JONAS MAX FERRIS: Aren't we bribing them? Isn't that -- it's -- we're basically giving money to countries that don't like us so they like us more. I don't see how that wouldn't work. Would give them more money make them like us more? I don't think that will work. You have to think of it as part of our defense system. We're talking about this money like we don't also spend money domestically. We radically increased money for homeland security compared to these amount of money, yet that's where I'm seeing the weakness. What are we getting out of that compared to the foreign aid? They're both as opaque and wasteful, in my opinion. Doesn't mean they both should be scrapped. We should deal with the accountability issues. That doesn't mean cut all these budgets 'cause the concept is probably sound.

    TOBIN SMITH: Trade is. But I think this history lesson we're confused about is we go back to the Marshall plan, the 40s in Japan and Germany and all the work we did to rebuild those economies. But we didn't put any strings on it. We didn't say you have to be this or that. They built their economies back and countries back. It was effective and believe it or not, people remember that. Maybe the French didn't. But if we're going to put strings on this money, then that shows how naive we are. You can't make somebody walk towards democracy.

    FAA FURLOUG FIX RAISES QUESTIONS OVER SEQUESTER "SCARE TACTICS"

    JOHN LAYFIELD: This was less than 2 percent of the entire spend, what we spend as a nation. We're talking about the sequester. This was not very much. Congress did this as a political move. They said, oh, yeah, let's strand some fliers, let's see how bad the sequester is. Everybody was saying it was so bad. All of a sudden, these fliers get stranded and reach out, Congress all of a sudden decides to work together. They can't put a budget together. They are the only developed country in the world without a national energy plan. We have no economic plan, no jobs plan. But let a few flyers protest congressmen, all of sudden there is bipartisan support.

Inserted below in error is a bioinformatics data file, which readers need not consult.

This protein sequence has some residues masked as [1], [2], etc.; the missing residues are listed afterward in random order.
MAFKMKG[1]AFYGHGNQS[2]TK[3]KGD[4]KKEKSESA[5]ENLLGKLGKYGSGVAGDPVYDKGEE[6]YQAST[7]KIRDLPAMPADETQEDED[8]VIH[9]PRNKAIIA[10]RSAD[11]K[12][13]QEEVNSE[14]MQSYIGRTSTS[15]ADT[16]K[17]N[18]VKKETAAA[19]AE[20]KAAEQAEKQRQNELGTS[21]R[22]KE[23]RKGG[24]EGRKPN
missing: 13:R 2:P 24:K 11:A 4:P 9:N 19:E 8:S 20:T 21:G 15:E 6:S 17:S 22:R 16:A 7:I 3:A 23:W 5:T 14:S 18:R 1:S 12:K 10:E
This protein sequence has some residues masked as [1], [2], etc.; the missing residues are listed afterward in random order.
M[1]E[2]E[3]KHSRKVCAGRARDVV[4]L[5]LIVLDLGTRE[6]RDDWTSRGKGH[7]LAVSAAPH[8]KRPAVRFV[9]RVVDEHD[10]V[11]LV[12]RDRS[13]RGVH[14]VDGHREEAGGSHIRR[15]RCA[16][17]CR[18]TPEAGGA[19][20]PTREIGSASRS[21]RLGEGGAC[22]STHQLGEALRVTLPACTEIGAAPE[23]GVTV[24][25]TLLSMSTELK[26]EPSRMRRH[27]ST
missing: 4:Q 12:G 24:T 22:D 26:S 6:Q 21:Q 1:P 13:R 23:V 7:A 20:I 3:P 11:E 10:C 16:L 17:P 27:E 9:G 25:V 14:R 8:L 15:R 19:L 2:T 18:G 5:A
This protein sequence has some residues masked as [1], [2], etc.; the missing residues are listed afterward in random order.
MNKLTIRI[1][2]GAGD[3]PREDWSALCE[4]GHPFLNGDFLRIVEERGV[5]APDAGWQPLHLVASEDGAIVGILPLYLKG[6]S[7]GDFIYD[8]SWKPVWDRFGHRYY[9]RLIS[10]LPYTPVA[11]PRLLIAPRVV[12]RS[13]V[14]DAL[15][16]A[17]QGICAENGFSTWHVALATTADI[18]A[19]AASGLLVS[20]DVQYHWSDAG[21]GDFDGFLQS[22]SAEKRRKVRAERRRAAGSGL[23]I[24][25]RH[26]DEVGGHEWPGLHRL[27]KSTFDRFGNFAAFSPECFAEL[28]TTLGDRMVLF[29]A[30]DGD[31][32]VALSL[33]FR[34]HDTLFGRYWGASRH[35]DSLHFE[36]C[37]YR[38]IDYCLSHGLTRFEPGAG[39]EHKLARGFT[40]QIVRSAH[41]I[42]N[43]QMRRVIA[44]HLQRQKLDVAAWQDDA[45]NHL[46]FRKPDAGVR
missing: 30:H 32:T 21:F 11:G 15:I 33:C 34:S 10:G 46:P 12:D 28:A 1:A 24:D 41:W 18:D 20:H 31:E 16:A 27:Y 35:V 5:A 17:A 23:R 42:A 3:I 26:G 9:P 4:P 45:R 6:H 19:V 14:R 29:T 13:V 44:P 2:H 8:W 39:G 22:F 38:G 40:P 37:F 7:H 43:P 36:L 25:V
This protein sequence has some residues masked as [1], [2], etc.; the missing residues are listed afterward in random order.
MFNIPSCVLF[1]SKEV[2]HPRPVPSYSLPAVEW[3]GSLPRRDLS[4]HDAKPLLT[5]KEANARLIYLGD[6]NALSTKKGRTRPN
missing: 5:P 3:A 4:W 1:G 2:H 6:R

TOBIN SMITH: What I make of it is that in any sort of normal business -- let's not call government a normal business-- we could always cut 10 percent. That was always sort of the management thing I used to do. Guess what? When you cut 10 percent, you actually prioritize stuff. You can say "Since we're not going to have this, we have to do that. We're going to put the money towards where we get the most effect." That's what government is so bad at. This idea that this sequester was somehow going to take money-- we're going to make everybody the same, even though they have staff members who never saw an airplane, that was what was insane. We can cut 10 percent, we wouldn't miss a bit.

    JONAS MAX FERRIS: It's run so badly that if you just -- it wasn't even 10 percent, but if you cut 10 percent, it's just going to be 10 percent worse than it was. That doesn't -- that's not new management overhaul.